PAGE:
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How effective are holocaust education pgms?

Sydney Jewish Museum.

How effective are Holocaust education programs?, The University of Sydney, 2 March 2023

Antisemitism and faith-based discrimination on the rise. Associate Professor Avril Alba will lead research with three Jewish and Holocaust museums around Australia to assess the long-term impact of Holocaust education programs.

The University of Sydney will partner with the Sydney Jewish Museum (SJM), the Melbourne Holocaust Museum (MHM) and the Adelaide Holocaust Museum and Andrew Steiner Education Centre (AHMSEC) to lead a first-of-its-kind inquiry into the long-term effectiveness of Holocaust education programs in Australia.

Holocaust expert Associate Professor Avril Alba will lead the research team, working closely with the three museums and scholars from Deakin University and UTS. Associate Professor Alba is a leading historian in the School of Languages and Cultures, where she focuses on modern Jewish history and contemporary Jewish and Holocaust museums.

Associate Professor Alba said: “Given the rise of racism, antisemitism, Islamophobia and extremism, both in Australia and abroad, a key goal of the research is to chart and measure whether, and to what extent, Holocaust education programs empower students to make informed connections between historical events and contemporary issues such as human rights and racism.”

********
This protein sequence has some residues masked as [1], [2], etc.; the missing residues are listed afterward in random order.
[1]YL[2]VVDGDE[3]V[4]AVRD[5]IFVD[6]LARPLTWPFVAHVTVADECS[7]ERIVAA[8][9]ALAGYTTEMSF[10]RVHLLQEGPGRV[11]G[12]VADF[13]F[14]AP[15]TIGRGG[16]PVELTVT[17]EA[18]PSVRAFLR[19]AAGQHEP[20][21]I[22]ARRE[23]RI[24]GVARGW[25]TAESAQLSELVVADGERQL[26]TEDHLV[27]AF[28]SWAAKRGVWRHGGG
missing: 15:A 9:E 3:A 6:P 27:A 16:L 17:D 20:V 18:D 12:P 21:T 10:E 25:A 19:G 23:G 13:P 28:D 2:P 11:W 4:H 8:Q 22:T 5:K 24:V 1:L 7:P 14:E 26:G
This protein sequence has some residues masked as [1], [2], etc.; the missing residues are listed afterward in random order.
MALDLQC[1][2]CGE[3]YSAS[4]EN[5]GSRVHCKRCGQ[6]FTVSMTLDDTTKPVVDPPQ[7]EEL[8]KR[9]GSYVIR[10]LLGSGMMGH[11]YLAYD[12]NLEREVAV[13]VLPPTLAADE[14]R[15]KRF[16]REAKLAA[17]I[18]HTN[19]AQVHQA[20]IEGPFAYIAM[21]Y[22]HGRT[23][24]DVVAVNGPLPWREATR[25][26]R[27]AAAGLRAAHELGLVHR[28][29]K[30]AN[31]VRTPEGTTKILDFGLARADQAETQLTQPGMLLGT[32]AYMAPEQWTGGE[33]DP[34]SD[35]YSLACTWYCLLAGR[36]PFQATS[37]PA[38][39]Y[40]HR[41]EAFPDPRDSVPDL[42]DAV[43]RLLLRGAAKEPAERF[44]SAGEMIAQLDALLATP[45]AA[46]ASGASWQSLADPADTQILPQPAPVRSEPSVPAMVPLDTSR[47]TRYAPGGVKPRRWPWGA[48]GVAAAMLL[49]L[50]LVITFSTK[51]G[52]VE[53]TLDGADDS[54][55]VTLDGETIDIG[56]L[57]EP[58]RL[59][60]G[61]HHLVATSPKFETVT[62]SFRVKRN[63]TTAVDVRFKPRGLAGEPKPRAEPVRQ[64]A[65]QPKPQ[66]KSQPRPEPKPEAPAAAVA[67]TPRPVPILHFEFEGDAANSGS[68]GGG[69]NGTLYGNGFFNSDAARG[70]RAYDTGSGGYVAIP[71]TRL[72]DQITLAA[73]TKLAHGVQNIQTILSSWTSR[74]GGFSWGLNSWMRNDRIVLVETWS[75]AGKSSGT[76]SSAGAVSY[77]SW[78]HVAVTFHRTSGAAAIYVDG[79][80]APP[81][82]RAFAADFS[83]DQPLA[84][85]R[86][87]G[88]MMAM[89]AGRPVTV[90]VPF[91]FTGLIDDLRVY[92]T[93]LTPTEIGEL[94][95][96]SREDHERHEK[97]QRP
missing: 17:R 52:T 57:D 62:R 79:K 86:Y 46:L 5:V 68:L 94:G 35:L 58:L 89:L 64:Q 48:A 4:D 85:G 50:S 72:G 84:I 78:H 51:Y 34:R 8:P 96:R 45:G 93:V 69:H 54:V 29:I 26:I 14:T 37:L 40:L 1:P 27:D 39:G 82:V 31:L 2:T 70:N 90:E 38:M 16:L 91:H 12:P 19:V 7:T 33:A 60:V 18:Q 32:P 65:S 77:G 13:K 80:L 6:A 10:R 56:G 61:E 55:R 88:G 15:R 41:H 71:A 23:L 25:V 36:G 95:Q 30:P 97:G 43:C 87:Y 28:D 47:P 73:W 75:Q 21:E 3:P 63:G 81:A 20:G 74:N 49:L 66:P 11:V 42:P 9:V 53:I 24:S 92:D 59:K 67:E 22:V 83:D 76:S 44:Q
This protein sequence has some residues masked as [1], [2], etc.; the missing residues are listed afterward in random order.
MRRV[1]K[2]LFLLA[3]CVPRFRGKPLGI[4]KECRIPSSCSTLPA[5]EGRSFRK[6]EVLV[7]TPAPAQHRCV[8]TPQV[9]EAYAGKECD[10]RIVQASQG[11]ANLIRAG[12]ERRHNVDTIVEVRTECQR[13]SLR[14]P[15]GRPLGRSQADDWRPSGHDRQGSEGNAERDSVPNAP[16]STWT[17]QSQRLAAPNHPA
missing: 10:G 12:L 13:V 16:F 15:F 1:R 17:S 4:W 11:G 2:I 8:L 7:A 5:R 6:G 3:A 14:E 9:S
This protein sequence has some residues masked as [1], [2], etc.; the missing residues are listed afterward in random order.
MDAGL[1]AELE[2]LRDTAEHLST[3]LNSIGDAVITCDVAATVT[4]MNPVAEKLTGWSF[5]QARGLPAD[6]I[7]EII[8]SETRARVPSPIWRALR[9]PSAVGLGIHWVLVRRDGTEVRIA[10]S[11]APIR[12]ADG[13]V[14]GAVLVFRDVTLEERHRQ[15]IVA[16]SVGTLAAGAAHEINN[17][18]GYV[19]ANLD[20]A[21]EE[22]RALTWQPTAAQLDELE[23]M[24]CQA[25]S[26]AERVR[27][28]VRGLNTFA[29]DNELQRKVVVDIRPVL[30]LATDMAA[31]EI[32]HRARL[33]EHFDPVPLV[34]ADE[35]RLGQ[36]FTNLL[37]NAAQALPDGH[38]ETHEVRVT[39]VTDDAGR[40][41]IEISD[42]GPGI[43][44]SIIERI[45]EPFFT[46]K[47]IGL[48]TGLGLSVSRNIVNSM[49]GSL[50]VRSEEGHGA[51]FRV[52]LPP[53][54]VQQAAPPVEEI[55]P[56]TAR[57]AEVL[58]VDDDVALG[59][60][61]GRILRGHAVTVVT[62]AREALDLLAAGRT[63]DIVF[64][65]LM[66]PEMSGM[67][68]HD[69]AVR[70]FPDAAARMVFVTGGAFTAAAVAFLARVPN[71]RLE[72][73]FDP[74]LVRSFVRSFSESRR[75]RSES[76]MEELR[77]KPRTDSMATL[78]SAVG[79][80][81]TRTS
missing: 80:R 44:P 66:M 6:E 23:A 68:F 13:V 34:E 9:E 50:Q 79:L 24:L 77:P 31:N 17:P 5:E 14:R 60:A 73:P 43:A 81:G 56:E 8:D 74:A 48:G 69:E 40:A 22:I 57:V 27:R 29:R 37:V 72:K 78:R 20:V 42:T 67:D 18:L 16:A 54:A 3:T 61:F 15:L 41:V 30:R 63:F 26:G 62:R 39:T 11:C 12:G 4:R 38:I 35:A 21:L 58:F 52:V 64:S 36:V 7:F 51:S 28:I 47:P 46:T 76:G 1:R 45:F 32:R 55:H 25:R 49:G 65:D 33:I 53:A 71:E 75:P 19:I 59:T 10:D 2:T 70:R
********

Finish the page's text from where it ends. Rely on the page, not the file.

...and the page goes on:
High school students participating in one of the Sydney Jewish Museum’s education programs. Photo credit: Sydney Jewish Museum.

“There is a pressing need to understand how learning can be more effective in countering the current rise in racist, antisemitic, and religiously motivated attacks in Australia and internationally.

“Such work cannot be based on assumptions – it must be rigorously tested. The success of these educational initiatives is essential, as they link directly to the social cohesion of current and future generations of Australians.”

As there are currently only a small number of Holocaust survivors alive today, national Holocaust programs increasingly rely on the use of personal, audio-visual, written and material forms of storytelling to educate students.

Associate Professor Alba and colleagues will evaluate both the immediate and long-term impact of these forms of testimony. The project will also provide an Australian contribution to a growing international area of research by generating insights about the Holocaust, genocide and human rights education that may benefit similar institutions worldwide.

Students observe visual material at the Sydney Jewish Museum. Photo credit: Sydney Jewish Museum.

Kevin Sumption, CEO of the Sydney Jewish Museum, said: “Each year, over 30,000 students visit the Sydney Jewish Museum to learn about the history of the Holocaust and the dangers of racism and discrimination.”

“While we have a lot of data about the immediate impact these programs are having on students, we don’t have visibility of how our programs are impacting the values, beliefs and actions of young people – our future active citizens – for the long term.

“This new collaborative inquiry with the University of Sydney, Deakin University, the University of Technology Sydney and other Holocaust museums will deliver important insights that can then be used to improve our programs so that we can make the most far-reaching and long-lasting contribution possible to the human rights landscape of Australia.”

Associate Professor Alba and the team were awarded an Australian Research Council Linkage Grant of $566,499.

Declaration: This research was funded by the Australian Research Council’s Linkage Grant program.


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